A Ugandan parliament committee has held a second day of hearings on a contentious anti-gay bill that attracted international criticism for its harsh penalties.
David Bahati, the bill's author said that the death penalty provision in the bill was "something we have moved away from". The bill is now undergoing debate and negotiations. Bahati's original bill would mandate a death sentence for active homosexuals living with HIV or in cases of same-sex rape. "Serial offenders" also would face capital punishment and anyone convicted of a homosexual act would face life imprisonment.
However, retired Anglican Bishop Christopher Senyonjo said the bill will not stop homosexuality, but would instead turn Uganda into a police state and could increase the spread of HIV/Aids because gay Ugandans would fear seeking treatment.
The bill was initially introduced in 2009 calling for the death penalty for "aggravated homosexuality", in cases of rape of a minor by a person of the same sex, or where one partner carries the virus that can cause Aids. It also proposes to criminalise public discussion of homosexuality and would penalise any individual who rents property to a homosexual.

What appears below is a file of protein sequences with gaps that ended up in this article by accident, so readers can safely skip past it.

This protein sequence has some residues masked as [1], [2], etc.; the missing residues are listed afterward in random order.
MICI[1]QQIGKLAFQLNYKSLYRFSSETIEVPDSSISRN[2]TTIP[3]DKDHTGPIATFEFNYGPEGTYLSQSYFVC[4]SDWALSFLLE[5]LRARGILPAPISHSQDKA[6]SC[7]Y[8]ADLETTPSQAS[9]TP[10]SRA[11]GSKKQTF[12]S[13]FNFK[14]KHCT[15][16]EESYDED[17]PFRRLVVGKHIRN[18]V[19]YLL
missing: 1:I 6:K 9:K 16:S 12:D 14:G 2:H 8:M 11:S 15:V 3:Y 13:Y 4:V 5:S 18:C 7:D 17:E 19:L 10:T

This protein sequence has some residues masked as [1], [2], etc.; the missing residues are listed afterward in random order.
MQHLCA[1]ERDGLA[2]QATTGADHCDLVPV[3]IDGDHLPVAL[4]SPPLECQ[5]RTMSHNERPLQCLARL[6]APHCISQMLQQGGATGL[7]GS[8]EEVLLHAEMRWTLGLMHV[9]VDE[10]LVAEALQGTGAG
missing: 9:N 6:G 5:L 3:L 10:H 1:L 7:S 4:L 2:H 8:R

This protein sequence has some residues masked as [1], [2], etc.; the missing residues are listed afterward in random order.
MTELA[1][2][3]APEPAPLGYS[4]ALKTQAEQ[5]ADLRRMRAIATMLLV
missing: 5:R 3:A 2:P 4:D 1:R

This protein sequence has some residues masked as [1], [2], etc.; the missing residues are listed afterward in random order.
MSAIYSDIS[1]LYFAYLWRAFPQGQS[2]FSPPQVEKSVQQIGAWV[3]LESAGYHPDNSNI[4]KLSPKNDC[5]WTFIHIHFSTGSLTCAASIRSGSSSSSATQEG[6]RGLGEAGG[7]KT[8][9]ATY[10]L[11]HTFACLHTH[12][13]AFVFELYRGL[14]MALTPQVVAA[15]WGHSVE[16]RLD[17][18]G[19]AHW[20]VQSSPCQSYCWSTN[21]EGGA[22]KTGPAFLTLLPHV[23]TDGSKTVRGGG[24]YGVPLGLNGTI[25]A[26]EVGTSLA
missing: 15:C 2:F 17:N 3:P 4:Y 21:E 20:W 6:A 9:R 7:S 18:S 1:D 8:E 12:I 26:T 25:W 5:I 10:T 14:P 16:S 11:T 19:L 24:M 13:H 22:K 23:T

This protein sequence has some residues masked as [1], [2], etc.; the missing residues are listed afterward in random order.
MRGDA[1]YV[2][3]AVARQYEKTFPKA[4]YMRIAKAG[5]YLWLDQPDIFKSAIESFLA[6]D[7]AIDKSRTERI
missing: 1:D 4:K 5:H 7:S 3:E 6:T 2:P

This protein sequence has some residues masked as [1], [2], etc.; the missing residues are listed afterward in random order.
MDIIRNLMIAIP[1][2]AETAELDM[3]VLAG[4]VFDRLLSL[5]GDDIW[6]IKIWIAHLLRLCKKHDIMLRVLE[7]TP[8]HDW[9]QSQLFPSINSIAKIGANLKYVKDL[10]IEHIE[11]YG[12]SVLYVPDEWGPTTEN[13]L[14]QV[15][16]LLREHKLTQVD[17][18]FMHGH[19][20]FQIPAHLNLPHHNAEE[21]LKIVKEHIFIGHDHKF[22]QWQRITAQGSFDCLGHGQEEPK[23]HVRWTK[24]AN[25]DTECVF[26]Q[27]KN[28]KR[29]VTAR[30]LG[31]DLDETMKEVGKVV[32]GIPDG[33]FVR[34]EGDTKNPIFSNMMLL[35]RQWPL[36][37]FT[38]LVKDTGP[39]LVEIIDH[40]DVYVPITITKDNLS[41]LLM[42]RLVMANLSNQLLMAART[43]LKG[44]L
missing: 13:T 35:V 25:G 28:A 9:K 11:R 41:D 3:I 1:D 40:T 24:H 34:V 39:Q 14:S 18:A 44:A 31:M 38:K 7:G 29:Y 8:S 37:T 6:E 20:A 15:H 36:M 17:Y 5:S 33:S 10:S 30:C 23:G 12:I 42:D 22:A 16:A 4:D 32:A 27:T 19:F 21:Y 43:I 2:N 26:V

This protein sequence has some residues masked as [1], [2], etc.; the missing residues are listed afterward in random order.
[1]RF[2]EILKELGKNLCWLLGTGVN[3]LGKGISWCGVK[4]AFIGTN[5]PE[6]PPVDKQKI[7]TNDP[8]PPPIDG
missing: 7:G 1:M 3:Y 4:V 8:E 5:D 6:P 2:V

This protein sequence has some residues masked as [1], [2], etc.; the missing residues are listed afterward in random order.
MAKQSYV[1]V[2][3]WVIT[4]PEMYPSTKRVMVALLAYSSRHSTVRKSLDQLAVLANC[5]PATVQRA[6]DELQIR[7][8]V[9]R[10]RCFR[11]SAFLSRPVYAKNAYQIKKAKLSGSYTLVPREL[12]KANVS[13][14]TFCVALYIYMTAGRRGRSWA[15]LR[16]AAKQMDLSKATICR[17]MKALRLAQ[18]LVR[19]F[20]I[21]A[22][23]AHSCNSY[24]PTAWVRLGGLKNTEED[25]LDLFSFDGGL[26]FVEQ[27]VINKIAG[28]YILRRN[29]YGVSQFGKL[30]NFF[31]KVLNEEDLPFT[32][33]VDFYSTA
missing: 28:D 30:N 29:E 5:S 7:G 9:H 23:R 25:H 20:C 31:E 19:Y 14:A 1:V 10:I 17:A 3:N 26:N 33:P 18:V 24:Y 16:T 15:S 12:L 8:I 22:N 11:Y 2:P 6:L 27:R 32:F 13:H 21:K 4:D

Homosexuality is already illegal in Uganda and punishable by life imprisonment.
Graeme Reid of the Human Rights Watch said: "Not only would the bill institutionalise discrimination against those who are, or who are thought to be, gay, lesbian, bisexual, or transgender, if this bill is passed, it could be interpreted as an official incitement to commit violence against LGBT people."
Gay activists around the world have since circulated petitions to stop the Bill from being passed by lawmakers.
Meanwhile tensions are running high in South Africa following the rape of a transgender boy, just after the announcement of the hate crimes task team that is meant to tackle these crimes.